Guy Redwood,Managing Director, SimpleUsability
We invited users to participate in booking a holiday on the Thomson website.They were asked to have a destination and booking party in mind and add on any specific requirements they would need. Eye tracking technology was used to observe how the users would navigate through the site during the holiday booking process.
Once on the Thomson homepage one user was immediately attracted by the ‘Late deals’ option.This took them to a landing page showing over 33,000 holiday deals which the user found overwhelming.The results were already arranged in lowest price order but this was not obvious to the user. Clicking on the column heading rearranged the date order of the results,but again we saw the user looking around the page because she had failed to realise that anything hand changed due to the listings looking so similar.
Users liked that they had the option to view Thomson reviews, however another user was a bit sceptical of the reviews that Thomson would provide on their own site. The majority of users liked that they were able to access TripAdvisor straight from the website.Some users stated that they would place more trust in aTripAdvisor review then a company’s own customer review. A user also said they would be suspicious of a resort that wasn’t reviewed.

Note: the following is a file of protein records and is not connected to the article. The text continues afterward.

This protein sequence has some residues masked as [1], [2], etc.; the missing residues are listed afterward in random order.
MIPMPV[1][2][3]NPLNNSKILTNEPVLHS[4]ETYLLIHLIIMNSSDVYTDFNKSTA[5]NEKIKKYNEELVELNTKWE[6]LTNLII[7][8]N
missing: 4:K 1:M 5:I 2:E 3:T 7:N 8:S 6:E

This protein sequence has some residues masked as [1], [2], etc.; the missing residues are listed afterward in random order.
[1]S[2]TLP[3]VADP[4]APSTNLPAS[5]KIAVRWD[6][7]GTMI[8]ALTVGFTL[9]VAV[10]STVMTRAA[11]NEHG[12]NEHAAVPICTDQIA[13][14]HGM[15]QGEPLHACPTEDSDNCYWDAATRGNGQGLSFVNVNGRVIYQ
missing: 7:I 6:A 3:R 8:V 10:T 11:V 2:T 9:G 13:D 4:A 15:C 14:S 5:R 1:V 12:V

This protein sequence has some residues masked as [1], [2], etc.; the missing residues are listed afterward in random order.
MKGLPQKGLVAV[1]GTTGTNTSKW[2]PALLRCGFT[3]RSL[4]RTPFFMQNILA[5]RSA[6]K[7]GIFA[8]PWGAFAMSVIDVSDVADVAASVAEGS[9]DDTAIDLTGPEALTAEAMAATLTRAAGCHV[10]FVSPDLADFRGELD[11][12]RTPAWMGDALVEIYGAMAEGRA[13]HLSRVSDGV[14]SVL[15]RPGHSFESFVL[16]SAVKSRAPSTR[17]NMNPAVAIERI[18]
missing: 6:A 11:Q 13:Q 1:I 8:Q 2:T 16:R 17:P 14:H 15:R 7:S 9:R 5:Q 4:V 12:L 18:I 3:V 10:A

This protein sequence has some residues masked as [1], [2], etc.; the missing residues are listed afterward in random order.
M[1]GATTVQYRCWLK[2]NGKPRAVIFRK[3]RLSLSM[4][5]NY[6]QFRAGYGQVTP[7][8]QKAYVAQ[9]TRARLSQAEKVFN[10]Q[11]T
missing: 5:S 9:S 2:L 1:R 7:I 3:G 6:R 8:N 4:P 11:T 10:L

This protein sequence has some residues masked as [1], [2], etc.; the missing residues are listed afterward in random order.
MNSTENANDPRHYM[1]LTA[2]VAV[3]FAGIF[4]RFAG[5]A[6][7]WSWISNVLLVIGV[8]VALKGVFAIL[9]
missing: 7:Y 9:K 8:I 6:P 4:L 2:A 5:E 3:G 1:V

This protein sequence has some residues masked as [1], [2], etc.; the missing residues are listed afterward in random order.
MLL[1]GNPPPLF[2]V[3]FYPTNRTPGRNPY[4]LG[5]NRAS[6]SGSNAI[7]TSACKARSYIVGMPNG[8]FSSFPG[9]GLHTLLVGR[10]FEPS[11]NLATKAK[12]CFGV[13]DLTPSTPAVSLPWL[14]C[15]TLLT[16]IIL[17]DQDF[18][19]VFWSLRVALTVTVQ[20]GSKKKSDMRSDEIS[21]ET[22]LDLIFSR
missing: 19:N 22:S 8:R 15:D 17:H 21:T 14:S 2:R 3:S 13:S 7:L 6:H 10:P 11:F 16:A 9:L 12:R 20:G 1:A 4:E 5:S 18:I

The ‘My shortlist’ facility was a helpful tool which enabled users to save their favourite holidays during browsing.This tool was mainly missed by the users as their attention was drawn into the middle of the page where the holidays appeared.The‘My shortlist’ was in a separate box which moved down the right-hand side of the page when the user scrolled, it was hard to distinguish it because the background colour was a similar colour to the background of the main page.
We observed a user misunderstanding the language used in the ‘Choose your date’ filter. The user believed the wording ‘I can travel between…and…’ allowed them to enter the dates which they could fly out between, without entering a return date. No results were returned due to the narrow date range. The user then entered a wider range of dates believing that they would have to narrow down their search manually later on in the booking process.Site Performance
David Flower,Vice President, EMEA, Compuware Gomez